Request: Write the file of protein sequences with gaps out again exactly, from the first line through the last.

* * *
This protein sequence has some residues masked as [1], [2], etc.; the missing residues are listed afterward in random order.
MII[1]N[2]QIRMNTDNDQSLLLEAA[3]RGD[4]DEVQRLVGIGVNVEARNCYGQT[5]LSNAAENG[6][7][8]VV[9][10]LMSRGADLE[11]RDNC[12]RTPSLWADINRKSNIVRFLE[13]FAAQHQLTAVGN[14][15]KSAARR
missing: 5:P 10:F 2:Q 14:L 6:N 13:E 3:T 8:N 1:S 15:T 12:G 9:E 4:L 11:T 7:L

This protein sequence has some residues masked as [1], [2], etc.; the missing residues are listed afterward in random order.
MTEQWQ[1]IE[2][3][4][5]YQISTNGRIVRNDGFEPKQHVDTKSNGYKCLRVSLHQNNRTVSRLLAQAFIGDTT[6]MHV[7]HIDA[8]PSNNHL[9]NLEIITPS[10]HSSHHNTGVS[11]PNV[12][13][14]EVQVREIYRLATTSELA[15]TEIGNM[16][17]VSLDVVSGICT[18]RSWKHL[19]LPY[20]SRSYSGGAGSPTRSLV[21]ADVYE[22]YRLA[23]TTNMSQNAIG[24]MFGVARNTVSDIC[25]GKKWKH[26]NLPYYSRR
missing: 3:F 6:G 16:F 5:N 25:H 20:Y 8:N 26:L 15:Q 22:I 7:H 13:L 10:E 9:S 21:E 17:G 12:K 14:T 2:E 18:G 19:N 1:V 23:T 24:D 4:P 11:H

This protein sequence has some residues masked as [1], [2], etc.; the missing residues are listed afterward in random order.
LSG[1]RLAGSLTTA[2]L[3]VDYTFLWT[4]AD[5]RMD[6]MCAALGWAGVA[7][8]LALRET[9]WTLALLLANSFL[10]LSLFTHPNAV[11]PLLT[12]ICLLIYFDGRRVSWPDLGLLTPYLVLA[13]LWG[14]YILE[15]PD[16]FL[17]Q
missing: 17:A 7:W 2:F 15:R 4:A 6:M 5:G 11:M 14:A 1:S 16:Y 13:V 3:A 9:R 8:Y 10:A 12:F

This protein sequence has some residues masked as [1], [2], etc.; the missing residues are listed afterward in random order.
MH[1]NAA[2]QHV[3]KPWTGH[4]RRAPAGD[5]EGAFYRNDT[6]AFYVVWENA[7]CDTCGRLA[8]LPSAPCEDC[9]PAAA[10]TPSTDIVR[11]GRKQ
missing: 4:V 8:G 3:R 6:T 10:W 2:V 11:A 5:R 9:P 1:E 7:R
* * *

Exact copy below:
This protein sequence has some residues masked as [1], [2], etc.; the missing residues are listed afterward in random order.
MII[1]N[2]QIRMNTDNDQSLLLEAA[3]RGD[4]DEVQRLVGIGVNVEARNCYGQT[5]LSNAAENG[6][7][8]VV[9][10]LMSRGADLE[11]RDNC[12]RTPSLWADINRKSNIVRFLE[13]FAAQHQLTAVGN[14][15]KSAARR
missing: 5:P 10:F 2:Q 14:L 6:N 13:E 3:T 8:N 1:S 15:T 12:G 9:E 4:L 11:T 7:L

This protein sequence has some residues masked as [1], [2], etc.; the missing residues are listed afterward in random order.
MTEQWQ[1]IE[2][3][4][5]YQISTNGRIVRNDGFEPKQHVDTKSNGYKCLRVSLHQNNRTVSRLLAQAFIGDTT[6]MHV[7]HIDA[8]PSNNHL[9]NLEIITPS[10]HSSHHNTGVS[11]PNV[12][13][14]EVQVREIYRLATTSELA[15]TEIGNM[16][17]VSLDVVSGICT[18]RSWKHL[19]LPY[20]SRSYSGGAGSPTRSLV[21]ADVYE[22]YRLA[23]TTNMSQNAIG[24]MFGVARNTVSDIC[25]GKKWKH[26]NLPYYSRR
missing: 3:F 6:G 16:F 5:N 25:H 20:Y 8:N 26:L 15:Q 22:I 7:H 13:L 10:E 9:S 21:E 17:G 12:K 14:T 2:E 18:G 19:N 1:V 23:T 24:D 4:P 11:H

This protein sequence has some residues masked as [1], [2], etc.; the missing residues are listed afterward in random order.
LSG[1]RLAGSLTTA[2]L[3]VDYTFLWT[4]AD[5]RMD[6]MCAALGWAGVA[7][8]LALRET[9]WTLALLLANSFL[10]LSLFTHPNAV[11]PLLT[12]ICLLIYFDGRRVSWPDLGLLTPYLVLA[13]LWG[14]YILE[15]PD[16]FL[17]Q
missing: 17:A 7:W 2:F 15:R 4:A 6:M 5:G 11:M 14:A 1:S 16:Y 13:V 3:A 9:R 8:Y 10:A 12:F

This protein sequence has some residues masked as [1], [2], etc.; the missing residues are listed afterward in random order.
MH[1]NAA[2]QHV[3]KPWTGH[4]RRAPAGD[5]EGAFYRNDT[6]AFYVVWENA[7]CDTCGRLA[8]LPSAPCEDC[9]PAAA[10]TPSTDIVR[11]GRKQ
missing: 4:V 8:G 3:R 6:T 10:W 2:V 11:A 5:R 9:P 1:E 7:R